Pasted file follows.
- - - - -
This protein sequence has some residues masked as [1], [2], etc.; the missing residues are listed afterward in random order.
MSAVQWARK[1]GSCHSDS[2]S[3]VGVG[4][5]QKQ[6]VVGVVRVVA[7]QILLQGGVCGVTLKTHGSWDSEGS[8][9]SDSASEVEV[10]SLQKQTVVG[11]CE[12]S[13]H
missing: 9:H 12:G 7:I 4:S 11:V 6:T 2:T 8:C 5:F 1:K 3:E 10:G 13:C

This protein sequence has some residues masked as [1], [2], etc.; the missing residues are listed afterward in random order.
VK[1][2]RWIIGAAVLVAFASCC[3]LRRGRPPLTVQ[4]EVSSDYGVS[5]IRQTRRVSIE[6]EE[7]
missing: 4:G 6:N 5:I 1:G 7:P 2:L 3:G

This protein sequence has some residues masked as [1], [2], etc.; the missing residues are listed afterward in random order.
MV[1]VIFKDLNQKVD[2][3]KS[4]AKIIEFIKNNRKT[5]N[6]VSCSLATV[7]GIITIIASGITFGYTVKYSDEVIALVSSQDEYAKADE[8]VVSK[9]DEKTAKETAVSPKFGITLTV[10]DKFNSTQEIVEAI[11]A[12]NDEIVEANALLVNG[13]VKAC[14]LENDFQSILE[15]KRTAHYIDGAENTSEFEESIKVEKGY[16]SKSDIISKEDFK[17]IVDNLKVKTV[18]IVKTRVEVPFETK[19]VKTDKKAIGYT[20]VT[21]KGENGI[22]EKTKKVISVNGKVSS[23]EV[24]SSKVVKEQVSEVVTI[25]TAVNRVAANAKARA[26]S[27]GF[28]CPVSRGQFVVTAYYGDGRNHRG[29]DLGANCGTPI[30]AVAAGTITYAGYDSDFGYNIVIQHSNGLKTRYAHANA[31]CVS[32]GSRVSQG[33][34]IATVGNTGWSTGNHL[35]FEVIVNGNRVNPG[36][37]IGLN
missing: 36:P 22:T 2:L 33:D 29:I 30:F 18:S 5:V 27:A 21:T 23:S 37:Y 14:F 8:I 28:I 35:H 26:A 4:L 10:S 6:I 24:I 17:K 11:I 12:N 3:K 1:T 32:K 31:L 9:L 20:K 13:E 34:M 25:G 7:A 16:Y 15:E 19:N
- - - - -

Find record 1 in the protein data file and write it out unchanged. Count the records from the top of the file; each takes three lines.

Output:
This protein sequence has some residues masked as [1], [2], etc.; the missing residues are listed afterward in random order.
MSAVQWARK[1]GSCHSDS[2]S[3]VGVG[4][5]QKQ[6]VVGVVRVVA[7]QILLQGGVCGVTLKTHGSWDSEGS[8][9]SDSASEVEV[10]SLQKQTVVG[11]CE[12]S[13]H
missing: 9:H 12:G 7:I 4:S 11:V 6:T 2:T 8:C 5:F 1:K 3:E 10:G 13:C